It was Portfolio Show time for the latest crop of graduating fashion students from the Art Institute of New York City this week. The location was the Stollway space in the heart of Manhattan’s garment district in an event that united industry professionals, alumni and family.
Stoll, venerable manufacturer of flat knitting machines since 1873, even permitted those in attendance a glimpse of their newest state-of-the-art machines through the factory’s viewing windows overhead. Knitwear development is alive and well in midtown Manhattan as well as technological innovation and education: one of my Bachelor’s students from another school, squeezing in a Knit course during Spring break, popped downstairs to say hello and look at the portfolios with me.
Unlike most Bachelor’s program’s the Art Institute’s Associate’s level degree does not require students to bring along a portfolio for admission. Squeezed into those two years, however, the students must learn to draw, cut, sew––in a word, compete. When they exit, most choose to progress into the workplace; few choose further study. There is perhaps less time to indulge in the intellectualizing of fashion that other programs favor but much emphasis is placed on industry standards and getting students ready to work.
Emmanuela Saint Fleur’s final collection was inspired by the fishing boats that surround her native Haiti. For the people along the coastline, fish equal life. It’s as simple as that. The boats reflect this humble necessity often with sails constructed of a patchwork of bed sheets and other household fabrics bringing new meaning to the phrase airing your dirty laundry in public. Seeing them billow in the wind, providing stability on the waves as the men bring home food for their families, is not only the epitome of recycling and sustainability, those current industry buzzwords, but Emmanuela recognizes there is beauty to be found in their resourcefulness too: the small prints and patterns collaged together make a cozy tapestry against the infinite blue.
Princess Dennis, a former high school director who turned to painting for fulfillment which led her into fashion, designs for strong women, unafraid to change direction. “My inspiration stems from rebirth,” she says, with a focus on the fearlessness of Josephine Baker during the opulent Art Deco period. David Montoya, instead, keeps his eyes peeled (“eyes peeled,” he repeats, delighting in the macabre mental image) for the “whimsical, bizarre or sinister” and identifies surrealism, science fiction, kids’ TV shows and puppets as sources of fascination.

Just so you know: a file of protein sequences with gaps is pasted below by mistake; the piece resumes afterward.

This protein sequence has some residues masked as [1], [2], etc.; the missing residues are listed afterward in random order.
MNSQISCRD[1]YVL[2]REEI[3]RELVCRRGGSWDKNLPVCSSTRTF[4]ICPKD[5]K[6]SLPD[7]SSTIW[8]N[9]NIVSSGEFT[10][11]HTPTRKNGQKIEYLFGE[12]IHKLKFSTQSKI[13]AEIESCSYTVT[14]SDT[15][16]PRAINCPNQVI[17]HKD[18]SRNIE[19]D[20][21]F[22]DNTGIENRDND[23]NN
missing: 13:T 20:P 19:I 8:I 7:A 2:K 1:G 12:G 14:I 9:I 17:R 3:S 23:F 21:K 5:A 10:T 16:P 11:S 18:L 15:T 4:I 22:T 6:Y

He stumbled upon the work of artist Cat Johnson and her vision more than fed his appetite for odd. A sculpture that looked like a dark twist on a child’s toy with porcelain doll features but covered in eyes and clothed in hypnotic black and white stripes was the springboard for his designs.
Growing up, David hated fashion. From several generations of seamstresses, he saw his mother sew T-shirts to sell at the local flea market. He grew to hate “the smell of musty fabric, the heat from the irons, the loud noises the industrial machines made.” If this was the height of fashion he wanted nothing to do with it. But seeking a more creative path he came across images of a Dior show and discovered John Galliano, followed by the fantastical visions of Alexander McQueen, Gareth Pugh and Thierry Mugler and he did an about-turn. “Fashion is its own movement,” he says.
What is up ahead for this diverse crop? Emmanuela has her eyes on my job: she wants to pursue further studies and eventually teach. Princess is keen to gain industry experience immediately. David is still gathering his wits. “I feel like someone with a giant boot just kicked me out of the bird’s nest.” Although he wants to continue to learn and “be an asset to any company that hires me,” he feels he must consider his next move carefully. He surveys his eyeball couture before responding, “I’ll be looking for jobs that can lead me into high fashion since I know I’m not GAP’s cup of tea.”
Images from the portfolios of Michael Tornato, Emmanuela Saint Fleur, Princess Dennis, David Montoya, Monica Suemitsu.
By contributing guest editor Jackie Mallon, who is on the teaching faculty of several NYC fashion programmes and is the author of Silk for the Feed Dogs, a novel set in the international fashion industry.